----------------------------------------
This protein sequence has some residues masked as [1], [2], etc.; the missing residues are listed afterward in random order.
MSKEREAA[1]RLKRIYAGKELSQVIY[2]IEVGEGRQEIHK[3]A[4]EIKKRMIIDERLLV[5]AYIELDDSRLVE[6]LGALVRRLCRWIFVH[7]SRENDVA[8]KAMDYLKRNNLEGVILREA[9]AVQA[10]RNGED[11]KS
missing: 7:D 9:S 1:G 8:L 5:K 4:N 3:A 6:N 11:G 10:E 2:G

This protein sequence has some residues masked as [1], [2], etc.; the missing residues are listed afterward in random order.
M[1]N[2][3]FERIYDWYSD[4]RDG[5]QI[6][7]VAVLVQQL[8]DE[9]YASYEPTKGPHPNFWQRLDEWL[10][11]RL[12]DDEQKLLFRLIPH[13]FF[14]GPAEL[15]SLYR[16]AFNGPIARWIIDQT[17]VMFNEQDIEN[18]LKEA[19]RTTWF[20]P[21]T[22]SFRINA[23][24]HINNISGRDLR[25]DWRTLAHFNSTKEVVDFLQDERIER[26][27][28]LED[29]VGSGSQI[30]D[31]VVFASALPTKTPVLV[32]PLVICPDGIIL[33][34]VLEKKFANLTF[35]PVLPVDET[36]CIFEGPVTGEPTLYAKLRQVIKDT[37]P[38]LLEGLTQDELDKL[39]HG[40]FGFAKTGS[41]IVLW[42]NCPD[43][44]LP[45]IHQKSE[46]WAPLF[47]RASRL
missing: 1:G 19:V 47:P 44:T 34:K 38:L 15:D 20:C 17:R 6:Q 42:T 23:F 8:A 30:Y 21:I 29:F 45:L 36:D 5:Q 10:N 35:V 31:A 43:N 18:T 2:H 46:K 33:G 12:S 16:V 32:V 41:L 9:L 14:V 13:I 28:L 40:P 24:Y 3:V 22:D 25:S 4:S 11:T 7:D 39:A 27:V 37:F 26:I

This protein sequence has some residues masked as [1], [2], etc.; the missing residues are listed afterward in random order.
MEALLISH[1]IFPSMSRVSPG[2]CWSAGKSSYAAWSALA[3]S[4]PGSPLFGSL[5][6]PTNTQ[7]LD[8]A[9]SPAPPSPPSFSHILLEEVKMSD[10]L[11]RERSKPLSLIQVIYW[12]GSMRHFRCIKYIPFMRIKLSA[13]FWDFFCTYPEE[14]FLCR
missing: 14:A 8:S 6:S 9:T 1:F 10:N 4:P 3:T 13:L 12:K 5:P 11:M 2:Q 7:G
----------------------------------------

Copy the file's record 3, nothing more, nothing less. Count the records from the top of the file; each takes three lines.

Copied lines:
This protein sequence has some residues masked as [1], [2], etc.; the missing residues are listed afterward in random order.
MEALLISH[1]IFPSMSRVSPG[2]CWSAGKSSYAAWSALA[3]S[4]PGSPLFGSL[5][6]PTNTQ[7]LD[8]A[9]SPAPPSPPSFSHILLEEVKMSD[10]L[11]RERSKPLSLIQVIYW[12]GSMRHFRCIKYIPFMRIKLSA[13]FWDFFCTYPEE[14]FLCR
missing: 14:A 8:S 6:S 9:T 1:F 10:N 4:P 3:T 13:L 12:K 5:P 11:M 2:Q 7:G